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November 28, 2020
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Lata Mangeshkar fine, and back home

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This is the first time she has been hospitalised in 20 years, says Subhash K Jha.

Lata Mangeshkar with President Ram Nath Kovind and First Lady Savita Kovind when the Rashtrapati called on the legend at her Mumbai home. Photograph: Kind courtesy Lata Mangeshkar/Twitter

IMAGE: Lata Mangeshkar with President Ram Nath Kovind and First Lady Savita Kovind when the Rashtrapati called on the legend at her Mumbai home. Photograph: Kind courtesy Lata Mangeshkar/Twitter

 

The Nightingale of India is well on the way to recovery.

She did give us all a scare when a chest infection landed her in hospital on Monday.

Just days before her hospitalisation I had spoken to her. As always, I could sense she was not well from the moment she said her first word on the phone, “Hello”.

Didi, what’s wrong?” my voice rose to a shrill near-hysterical pitch.

“Calm down. I am fine,” she whispered in a rasping tone. “This is why I don’t tell you when I am unwell. You get so worked up that I end up regretting telling you about it. It’s a routine chest infection. Nothing major. I’ve fever. I feel a little weak, but nothing to worry about,” she had reassured me.

But I wasn’t pacified. I knew this time her ailment was more serious than her cold-and-cough and the upset stomach.

I didn’t press the point. I quickly reminded her that the last time we had spoken was on her birthday when my city, Patna, was submerged in flood waters.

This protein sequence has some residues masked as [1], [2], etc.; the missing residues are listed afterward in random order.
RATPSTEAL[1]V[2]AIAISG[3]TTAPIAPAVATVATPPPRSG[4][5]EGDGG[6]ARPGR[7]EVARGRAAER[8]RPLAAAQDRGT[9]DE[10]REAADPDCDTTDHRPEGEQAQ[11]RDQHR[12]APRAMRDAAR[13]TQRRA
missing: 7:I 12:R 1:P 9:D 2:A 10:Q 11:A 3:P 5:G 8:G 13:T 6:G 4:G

In spite of the calamitous weather I had to seek her blessings on her birthday. How could I not? I feel every time I miss out taking her blessings I lose a precious chance to touch divinity.

So I reminded her that on her birthday this year I kept calling her until she came on the phone.

“I had to take your call on my birthday because if I did not, you would keep trying until I did. You never give up,” she teased me.

We both laughed. Her laughter was frail though. I felt uneasy about her health. And I was right.

This is the first time she has been hospitalised in 20 years. I froze when I got to know of her condition. Even more alarming was the conjecture in the media: ‘Lata Mangeshkar Critical’.

Where does all this misinformation come from? And why are alarmist headlines so popular?

Why is is it more exciting to say ‘Critical’ rather than ‘Stable and Recovering?’

Lataji and I had spoken about alarmist headlines when Mr Bachchan was hospitalised recently.

“Why are people so eager to hear alarming news reports on Bachchansaab? The nation wants him to be well and healthy always,” she said.

As for reports filtering out of hospital sources giving away health bulletins, a source quoted in a leading news agency report claimed Lataji was brought to hospital in a ‘critical condition’.

If this is not a violation and breach of an individual’s right to ail privately, then what is?

Lataji was neither ‘critical’ when she was admitted to hospital nor was she ever in a high-risk area of health scare.

She was admitted as a precautionary measure to ensure her condition remained stable.

As Lataji recovers, I remember telling her recently that I wished to come to Mumbai to meet her again.

Aaiye. Zaroor aaiye. Aapko kaun roke sakta hai (Come, come certainly, who can stop you?)” she replied with that sense of mischief in her voice that belongs not to someone who is 90, but 9.

Keep laughing, Lataji. And don’t scare us again please.

 

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